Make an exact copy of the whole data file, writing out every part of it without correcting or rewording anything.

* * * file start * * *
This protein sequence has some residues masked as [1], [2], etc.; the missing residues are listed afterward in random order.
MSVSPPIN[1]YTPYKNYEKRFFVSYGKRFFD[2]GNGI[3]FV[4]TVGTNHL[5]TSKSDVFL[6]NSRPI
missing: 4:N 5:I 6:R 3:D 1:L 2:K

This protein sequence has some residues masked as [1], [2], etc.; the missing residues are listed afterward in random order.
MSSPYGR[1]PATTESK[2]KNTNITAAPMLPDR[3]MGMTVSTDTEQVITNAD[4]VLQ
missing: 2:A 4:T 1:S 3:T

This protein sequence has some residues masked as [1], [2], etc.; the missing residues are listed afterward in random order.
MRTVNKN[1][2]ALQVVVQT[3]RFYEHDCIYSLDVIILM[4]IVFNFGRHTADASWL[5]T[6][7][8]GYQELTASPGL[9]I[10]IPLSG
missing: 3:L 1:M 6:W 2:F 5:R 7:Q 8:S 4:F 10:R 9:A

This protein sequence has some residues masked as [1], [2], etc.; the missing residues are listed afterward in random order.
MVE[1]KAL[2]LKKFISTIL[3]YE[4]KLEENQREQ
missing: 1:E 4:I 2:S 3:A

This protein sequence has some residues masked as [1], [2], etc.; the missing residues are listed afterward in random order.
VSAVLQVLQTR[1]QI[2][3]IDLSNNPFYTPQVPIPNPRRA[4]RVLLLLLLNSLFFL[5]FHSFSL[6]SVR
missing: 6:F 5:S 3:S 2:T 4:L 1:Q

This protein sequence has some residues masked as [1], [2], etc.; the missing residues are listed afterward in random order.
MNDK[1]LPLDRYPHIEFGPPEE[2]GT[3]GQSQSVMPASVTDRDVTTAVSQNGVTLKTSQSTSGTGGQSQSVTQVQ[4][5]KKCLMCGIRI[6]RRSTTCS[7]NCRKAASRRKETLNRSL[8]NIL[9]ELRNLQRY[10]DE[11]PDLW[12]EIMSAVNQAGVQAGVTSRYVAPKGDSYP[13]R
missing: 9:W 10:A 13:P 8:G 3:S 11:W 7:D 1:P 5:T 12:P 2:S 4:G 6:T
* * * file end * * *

This protein sequence has some residues masked as [1], [2], etc.; the missing residues are listed afterward in random order.
MSVSPPIN[1]YTPYKNYEKRFFVSYGKRFFD[2]GNGI[3]FV[4]TVGTNHL[5]TSKSDVFL[6]NSRPI
missing: 4:N 5:I 6:R 3:D 1:L 2:K

This protein sequence has some residues masked as [1], [2], etc.; the missing residues are listed afterward in random order.
MSSPYGR[1]PATTESK[2]KNTNITAAPMLPDR[3]MGMTVSTDTEQVITNAD[4]VLQ
missing: 2:A 4:T 1:S 3:T

This protein sequence has some residues masked as [1], [2], etc.; the missing residues are listed afterward in random order.
MRTVNKN[1][2]ALQVVVQT[3]RFYEHDCIYSLDVIILM[4]IVFNFGRHTADASWL[5]T[6][7][8]GYQELTASPGL[9]I[10]IPLSG
missing: 3:L 1:M 6:W 2:F 5:R 7:Q 8:S 4:F 10:R 9:A

This protein sequence has some residues masked as [1], [2], etc.; the missing residues are listed afterward in random order.
MVE[1]KAL[2]LKKFISTIL[3]YE[4]KLEENQREQ
missing: 1:E 4:I 2:S 3:A

This protein sequence has some residues masked as [1], [2], etc.; the missing residues are listed afterward in random order.
VSAVLQVLQTR[1]QI[2][3]IDLSNNPFYTPQVPIPNPRRA[4]RVLLLLLLNSLFFL[5]FHSFSL[6]SVR
missing: 6:F 5:S 3:S 2:T 4:L 1:Q

This protein sequence has some residues masked as [1], [2], etc.; the missing residues are listed afterward in random order.
MNDK[1]LPLDRYPHIEFGPPEE[2]GT[3]GQSQSVMPASVTDRDVTTAVSQNGVTLKTSQSTSGTGGQSQSVTQVQ[4][5]KKCLMCGIRI[6]RRSTTCS[7]NCRKAASRRKETLNRSL[8]NIL[9]ELRNLQRY[10]DE[11]PDLW[12]EIMSAVNQAGVQAGVTSRYVAPKGDSYP[13]R
missing: 9:W 10:A 13:P 8:G 3:S 11:W 7:D 1:P 5:T 12:P 2:S 4:G 6:T